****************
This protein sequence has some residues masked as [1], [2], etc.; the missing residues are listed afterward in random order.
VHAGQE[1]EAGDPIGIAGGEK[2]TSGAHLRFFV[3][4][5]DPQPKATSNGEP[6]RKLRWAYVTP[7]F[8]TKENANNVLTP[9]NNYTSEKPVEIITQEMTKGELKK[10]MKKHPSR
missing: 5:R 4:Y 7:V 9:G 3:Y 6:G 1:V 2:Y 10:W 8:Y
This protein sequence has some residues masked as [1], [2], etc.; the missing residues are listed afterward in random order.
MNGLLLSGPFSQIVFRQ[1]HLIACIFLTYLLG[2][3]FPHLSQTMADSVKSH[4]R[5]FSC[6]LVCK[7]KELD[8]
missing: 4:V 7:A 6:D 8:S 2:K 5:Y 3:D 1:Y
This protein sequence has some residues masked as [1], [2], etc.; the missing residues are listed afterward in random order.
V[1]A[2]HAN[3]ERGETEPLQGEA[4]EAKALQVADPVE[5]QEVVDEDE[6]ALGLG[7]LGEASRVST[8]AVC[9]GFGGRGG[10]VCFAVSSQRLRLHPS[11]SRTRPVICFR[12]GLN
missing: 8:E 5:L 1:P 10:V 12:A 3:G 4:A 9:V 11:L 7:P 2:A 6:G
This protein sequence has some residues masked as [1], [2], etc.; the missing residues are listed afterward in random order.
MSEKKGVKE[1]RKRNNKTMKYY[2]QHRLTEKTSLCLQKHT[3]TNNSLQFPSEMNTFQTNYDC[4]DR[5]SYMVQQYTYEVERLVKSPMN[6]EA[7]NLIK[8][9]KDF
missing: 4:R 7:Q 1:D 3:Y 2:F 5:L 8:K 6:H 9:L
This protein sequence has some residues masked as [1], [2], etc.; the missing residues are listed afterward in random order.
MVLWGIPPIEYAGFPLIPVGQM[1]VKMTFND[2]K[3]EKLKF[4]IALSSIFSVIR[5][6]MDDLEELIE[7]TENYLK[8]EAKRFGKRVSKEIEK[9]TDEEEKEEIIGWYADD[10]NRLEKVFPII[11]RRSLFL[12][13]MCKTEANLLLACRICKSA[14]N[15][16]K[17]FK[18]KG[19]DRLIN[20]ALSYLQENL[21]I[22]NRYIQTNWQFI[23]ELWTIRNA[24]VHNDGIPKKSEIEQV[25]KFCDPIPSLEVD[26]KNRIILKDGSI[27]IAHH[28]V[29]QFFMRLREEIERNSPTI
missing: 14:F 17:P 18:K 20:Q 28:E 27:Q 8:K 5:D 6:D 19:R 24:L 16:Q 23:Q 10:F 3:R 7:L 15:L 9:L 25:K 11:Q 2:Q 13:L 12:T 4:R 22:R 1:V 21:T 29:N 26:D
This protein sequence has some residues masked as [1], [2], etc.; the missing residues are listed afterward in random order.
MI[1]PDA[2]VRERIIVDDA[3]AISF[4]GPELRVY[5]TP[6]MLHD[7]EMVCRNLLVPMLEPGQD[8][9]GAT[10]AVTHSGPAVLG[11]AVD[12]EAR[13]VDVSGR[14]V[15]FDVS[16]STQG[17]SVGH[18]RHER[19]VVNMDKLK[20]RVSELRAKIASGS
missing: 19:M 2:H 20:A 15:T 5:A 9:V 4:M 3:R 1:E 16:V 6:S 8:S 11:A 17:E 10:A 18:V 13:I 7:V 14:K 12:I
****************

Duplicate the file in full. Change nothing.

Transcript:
This protein sequence has some residues masked as [1], [2], etc.; the missing residues are listed afterward in random order.
VHAGQE[1]EAGDPIGIAGGEK[2]TSGAHLRFFV[3][4][5]DPQPKATSNGEP[6]RKLRWAYVTP[7]F[8]TKENANNVLTP[9]NNYTSEKPVEIITQEMTKGELKK[10]MKKHPSR
missing: 5:R 4:Y 7:V 9:G 3:Y 6:G 1:V 2:Y 10:W 8:Y
This protein sequence has some residues masked as [1], [2], etc.; the missing residues are listed afterward in random order.
MNGLLLSGPFSQIVFRQ[1]HLIACIFLTYLLG[2][3]FPHLSQTMADSVKSH[4]R[5]FSC[6]LVCK[7]KELD[8]
missing: 4:V 7:A 6:D 8:S 2:K 5:Y 3:D 1:Y
This protein sequence has some residues masked as [1], [2], etc.; the missing residues are listed afterward in random order.
V[1]A[2]HAN[3]ERGETEPLQGEA[4]EAKALQVADPVE[5]QEVVDEDE[6]ALGLG[7]LGEASRVST[8]AVC[9]GFGGRGG[10]VCFAVSSQRLRLHPS[11]SRTRPVICFR[12]GLN
missing: 8:E 5:L 1:P 10:V 12:A 3:G 4:A 9:V 11:L 7:P 2:A 6:G
This protein sequence has some residues masked as [1], [2], etc.; the missing residues are listed afterward in random order.
MSEKKGVKE[1]RKRNNKTMKYY[2]QHRLTEKTSLCLQKHT[3]TNNSLQFPSEMNTFQTNYDC[4]DR[5]SYMVQQYTYEVERLVKSPMN[6]EA[7]NLIK[8][9]KDF
missing: 4:R 7:Q 1:D 3:Y 2:F 5:L 8:K 6:H 9:L
This protein sequence has some residues masked as [1], [2], etc.; the missing residues are listed afterward in random order.
MVLWGIPPIEYAGFPLIPVGQM[1]VKMTFND[2]K[3]EKLKF[4]IALSSIFSVIR[5][6]MDDLEELIE[7]TENYLK[8]EAKRFGKRVSKEIEK[9]TDEEEKEEIIGWYADD[10]NRLEKVFPII[11]RRSLFL[12][13]MCKTEANLLLACRICKSA[14]N[15][16]K[17]FK[18]KG[19]DRLIN[20]ALSYLQENL[21]I[22]NRYIQTNWQFI[23]ELWTIRNA[24]VHNDGIPKKSEIEQV[25]KFCDPIPSLEVD[26]KNRIILKDGSI[27]IAHH[28]V[29]QFFMRLREEIERNSPTI
missing: 14:F 17:P 18:K 20:Q 28:E 27:Q 8:K 5:D 6:D 19:R 24:L 16:Q 23:Q 10:F 3:R 7:L 15:L 9:L 25:K 11:Q 2:Q 13:L 12:T 4:R 22:R 1:V 21:T 29:N 26:D
This protein sequence has some residues masked as [1], [2], etc.; the missing residues are listed afterward in random order.
MI[1]PDA[2]VRERIIVDDA[3]AISF[4]GPELRVY[5]TP[6]MLHD[7]EMVCRNLLVPMLEPGQD[8][9]GAT[10]AVTHSGPAVLG[11]AVD[12]EAR[13]VDVSGR[14]V[15]FDVS[16]STQG[17]SVGH[18]RHER[19]VVNMDKLK[20]RVSELRAKIASGS
missing: 19:M 2:H 20:A 15:T 5:A 9:V 4:M 3:R 1:E 16:V 6:S 8:S 11:A 17:E 10:A 18:V 13:I 7:V 14:K 12:I